On Sunday, the Taliban attacked a convoy carrying a provincial governor and an intelligence chief, south of Kabul. The two men survived, but at least eight security personnel who were providing protection were killed.

Last week, scores of government troops died in Taliban militant attacks across northern Afghanistan, said government officials.


Sixteen states sue Trump over border wall emergency

California Attorney General Xavier Becerra, right, accompanied by Gov. Gavin Newsom, said California will probably sue President Donald Trump over his emergency declaration to fund a wall on the U.S.-Mexico border Friday, Feb. 15, 2019, in Sacramento, Calif. (AP)
Updated 12 min 46 sec ago
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Sixteen states sue Trump over border wall emergency

  • The complaint added that the Department of Homeland Security had violated the National Environmental Policy Act by failing to evaluate the environmental impact of the wall in California and New Mexico

SAN FRANCISCO: Sixteen US states sued President Donald Trump’s administration Monday over his decision to declare a national emergency to fund a wall on the southern border with Mexico, saying the move violated the constitution.
The lawsuit, filed in a federal court in California, said the president’s order was contrary to the Presentment Clause that outlines legislative procedures and the Appropriations Clause, which defines Congress as the final arbiter of public funds.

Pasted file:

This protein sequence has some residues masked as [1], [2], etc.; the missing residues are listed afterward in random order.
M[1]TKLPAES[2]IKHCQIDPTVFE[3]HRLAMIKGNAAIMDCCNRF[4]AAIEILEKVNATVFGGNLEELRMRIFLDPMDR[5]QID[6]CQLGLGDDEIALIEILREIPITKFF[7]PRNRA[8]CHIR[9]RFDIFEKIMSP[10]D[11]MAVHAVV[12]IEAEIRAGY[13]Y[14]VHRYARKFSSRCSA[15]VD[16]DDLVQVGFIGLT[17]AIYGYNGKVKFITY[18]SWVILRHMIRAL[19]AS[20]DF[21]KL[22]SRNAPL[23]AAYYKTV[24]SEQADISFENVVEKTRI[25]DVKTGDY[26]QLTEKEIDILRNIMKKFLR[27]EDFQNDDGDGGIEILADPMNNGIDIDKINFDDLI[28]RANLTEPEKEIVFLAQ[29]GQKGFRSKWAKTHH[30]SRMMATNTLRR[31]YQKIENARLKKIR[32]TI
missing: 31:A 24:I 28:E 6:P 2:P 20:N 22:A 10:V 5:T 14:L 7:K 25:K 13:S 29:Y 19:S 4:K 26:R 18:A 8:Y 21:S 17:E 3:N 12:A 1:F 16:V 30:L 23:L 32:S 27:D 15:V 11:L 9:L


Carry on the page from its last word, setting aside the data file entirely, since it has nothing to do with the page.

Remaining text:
The move had been previously announced by Xavier Becerra the attorney general of California who said his state and others had legal standing because they risked losing moneys intended for military projects, disaster assistance and other purposes.
Several Republican senators have decried the emergency declaration, saying it establishes a dangerous precedent and amounts to executive overreach.
California, Colorado, Connecticut, Delaware, Hawaii, Illinois, Maine, Maryland, Michigan, Minnesota, Nevada, New Jersey, New Mexico, New York, Oregon and Virginia are party to the complaint seeking an injunction.
“Use of those additional federal funds for the construction of a border wall is contrary to Congress’s intent in violation of the US Constitution, including the Presentment Clause and Appropriations Clause,” the complaint said.
It added that Trump had “veered the country toward a constitutional crisis of his own making.”
“Congress has repeatedly rebuffed the president’s insistence to fund a border wall, recently resulting in a record 35-day partial government shutdown over the border wall dispute,” the document read.
“After the government reopened, Congress approved, and the president signed into law, a $1.375 billion appropriation for fencing along the southern border, but Congress made clear that funding could not be used to build President Trump’s proposed border wall.”
The complaint added that the Department of Homeland Security had violated the National Environmental Policy Act by failing to evaluate the environmental impact of the wall in California and New Mexico.
Friday’s declaration enables the president to divert funds from the Pentagon’s military construction budget and other sources.